February 26, 2019 (IEEFA U.S.) ‒ Faced with a convergence of market forces, the world’s five leading integrated oil and gas companies are reducing historically robust levels of capital spending, according to a briefing note released today by the Institute for Energy Economics and Financial Analysis (IEEFA).
The five largest integrated oil and gas companies ‒ ExxonMobil, Shell, Chevron, Total and BP ‒ in 2019 spent a total of $88.7 billion on capital projects, down nearly 50 percent from the $165.9 billion spent in 2013. Not since 2007 have the capital expenditures, or capex, among the five companies been so low, according to the note: Oil Majors’ Shrinking Capital Expenditures (Capex) Signal a Mature Industry in Decline.
“Diminishing capex should worry investors and serve as a warning that the oil and gas industry is not the cash cow it used to be,” said IEEFA energy financial analyst and lead author of the briefing note, Kathy Hipple. “Traditional businesses, like oil and gas exploration and production (E&P), refining, and petrochemicals are all showing signs of stress.”
The world’s largest publicly-traded oil and gas companies’ annual capex budgets are massive, in the tens of billions of dollars, even as they reduce annual allocations. Capex budgets are spent on projects that take years to develop and are expected to be cash-producing assets for decades.
“The days of consistent, long-term 20 percent returns are long gone and the promise of petrochemicals as the savior of the supermajors is proving elusive as the financial outlook is, at best, mixed,” said IEEFA director of finance Tom Sanzillo who co-authored the report.
The five oil majors have taken different approaches to capex spending. ExxonMobil has in the last few years increased spending to $24.4 billion in 2019. The company plans to increase capex in 2020 to more than $30 billion in what has been described as a counter-cyclical strategy.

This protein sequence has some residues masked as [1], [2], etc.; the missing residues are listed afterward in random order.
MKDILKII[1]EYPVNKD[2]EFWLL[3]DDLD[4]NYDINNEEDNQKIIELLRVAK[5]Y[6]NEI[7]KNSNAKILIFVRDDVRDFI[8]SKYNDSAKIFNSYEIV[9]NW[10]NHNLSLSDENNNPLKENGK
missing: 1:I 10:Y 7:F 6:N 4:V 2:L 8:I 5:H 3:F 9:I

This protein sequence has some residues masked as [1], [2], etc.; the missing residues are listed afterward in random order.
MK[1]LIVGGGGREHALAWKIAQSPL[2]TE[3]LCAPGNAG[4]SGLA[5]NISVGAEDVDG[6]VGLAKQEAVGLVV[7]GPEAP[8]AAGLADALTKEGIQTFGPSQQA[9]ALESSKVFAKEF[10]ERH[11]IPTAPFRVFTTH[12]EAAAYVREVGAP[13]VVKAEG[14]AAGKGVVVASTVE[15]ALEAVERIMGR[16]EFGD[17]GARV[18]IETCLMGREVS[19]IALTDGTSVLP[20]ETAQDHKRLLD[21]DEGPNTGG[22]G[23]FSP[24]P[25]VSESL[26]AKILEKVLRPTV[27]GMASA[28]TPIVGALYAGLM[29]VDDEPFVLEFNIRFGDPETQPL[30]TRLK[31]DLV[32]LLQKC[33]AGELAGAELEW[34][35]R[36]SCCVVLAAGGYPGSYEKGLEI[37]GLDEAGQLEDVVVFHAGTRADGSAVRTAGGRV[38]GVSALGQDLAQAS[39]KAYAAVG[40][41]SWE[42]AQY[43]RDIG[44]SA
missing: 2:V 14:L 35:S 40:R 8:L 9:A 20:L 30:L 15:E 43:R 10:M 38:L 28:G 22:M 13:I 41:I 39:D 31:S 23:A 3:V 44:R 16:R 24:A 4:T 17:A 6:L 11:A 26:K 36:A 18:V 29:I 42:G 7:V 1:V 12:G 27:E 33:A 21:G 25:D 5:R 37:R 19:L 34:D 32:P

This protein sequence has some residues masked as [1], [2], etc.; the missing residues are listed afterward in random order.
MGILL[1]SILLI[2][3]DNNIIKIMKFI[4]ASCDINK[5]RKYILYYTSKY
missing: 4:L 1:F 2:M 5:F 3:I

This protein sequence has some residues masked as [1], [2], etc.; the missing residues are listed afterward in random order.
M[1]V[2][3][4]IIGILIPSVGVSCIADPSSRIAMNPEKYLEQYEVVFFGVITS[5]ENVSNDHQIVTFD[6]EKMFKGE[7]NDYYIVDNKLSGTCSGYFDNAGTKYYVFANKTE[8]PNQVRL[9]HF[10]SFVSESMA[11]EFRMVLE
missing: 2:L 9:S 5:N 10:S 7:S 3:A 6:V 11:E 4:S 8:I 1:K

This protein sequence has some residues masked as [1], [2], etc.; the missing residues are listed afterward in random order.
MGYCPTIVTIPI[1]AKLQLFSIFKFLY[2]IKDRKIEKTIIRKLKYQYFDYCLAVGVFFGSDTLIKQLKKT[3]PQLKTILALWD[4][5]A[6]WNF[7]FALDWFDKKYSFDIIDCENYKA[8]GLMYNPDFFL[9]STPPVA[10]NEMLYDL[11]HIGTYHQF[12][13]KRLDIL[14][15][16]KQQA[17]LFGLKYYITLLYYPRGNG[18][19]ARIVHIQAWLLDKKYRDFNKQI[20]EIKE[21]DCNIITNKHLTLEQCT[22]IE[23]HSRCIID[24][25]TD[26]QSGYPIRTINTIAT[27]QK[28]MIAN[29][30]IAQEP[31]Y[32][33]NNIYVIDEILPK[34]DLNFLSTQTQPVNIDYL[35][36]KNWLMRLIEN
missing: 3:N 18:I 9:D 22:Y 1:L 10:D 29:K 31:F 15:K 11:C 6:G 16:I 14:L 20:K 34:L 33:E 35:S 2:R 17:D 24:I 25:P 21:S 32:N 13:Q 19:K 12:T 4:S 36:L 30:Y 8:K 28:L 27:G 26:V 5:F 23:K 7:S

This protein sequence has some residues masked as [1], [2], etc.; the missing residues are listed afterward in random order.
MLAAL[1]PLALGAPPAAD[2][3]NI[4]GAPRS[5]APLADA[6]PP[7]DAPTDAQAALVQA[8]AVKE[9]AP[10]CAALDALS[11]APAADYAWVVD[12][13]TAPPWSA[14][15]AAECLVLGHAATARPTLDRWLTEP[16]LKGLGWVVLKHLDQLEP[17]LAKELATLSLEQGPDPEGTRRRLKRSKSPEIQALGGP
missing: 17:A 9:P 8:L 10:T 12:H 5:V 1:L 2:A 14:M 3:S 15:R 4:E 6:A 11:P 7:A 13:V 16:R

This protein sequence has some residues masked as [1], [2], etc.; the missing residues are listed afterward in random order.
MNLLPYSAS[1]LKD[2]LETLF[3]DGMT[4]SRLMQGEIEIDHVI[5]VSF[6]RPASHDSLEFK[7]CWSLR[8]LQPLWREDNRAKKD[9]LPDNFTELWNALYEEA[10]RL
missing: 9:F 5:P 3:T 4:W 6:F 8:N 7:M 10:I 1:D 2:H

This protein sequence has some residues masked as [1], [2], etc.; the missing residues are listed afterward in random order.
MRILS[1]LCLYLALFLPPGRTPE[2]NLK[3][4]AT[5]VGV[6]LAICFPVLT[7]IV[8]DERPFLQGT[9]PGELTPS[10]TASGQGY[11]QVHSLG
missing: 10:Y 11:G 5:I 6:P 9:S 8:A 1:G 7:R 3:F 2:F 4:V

While Exxon Mobil’s 2019 capital budget is 93 percent of its ten-year average of $26.1 billion, Chevron and Total, by contrast, have reduced their capex budgets. Chevron’s 2019 capex was $14.1 billion, approximately 60 percent of the nearly $24 billion 10-year annual average. Total’s spending declined to $11.8 billion in 2019, just over half its $21.1 billion 10-year annual average.
The industry is still struggling to recover from the drop in oil prices from more than $100/barrel in 2014 to $29/barrel in 2016. Natural gas prices have fallen even more dramatically to below $3/MMbtu. Long-term low prices mean revenues and profit margins are squeezed, leaving less cash available for capex.
“The industry claims it is motivated by capital discipline and higher levels of diligence, but another explanation is a lack of viable investment prospects,” said Hipple. “The decline in capex indicates an industry with lower production levels going forward and a smaller return on capital invested.”
Kathy Hipple is an IEEFA financial analyst.
Tom Sanzillo is IEEFA’s director of finance.
Clark Williams-Derry is an IEEFA energy finance analyst.
Vivienne Heston (New York) [email protected] tel: +1 (914) 439-8921
The Institute for Energy Economics and Financial Analysis (IEEFA) conducts global research and analyses on financial and economic issues related to energy and the environment. The institute’s mission is to accelerate the transition to a diverse, sustainable and profitable energy economy.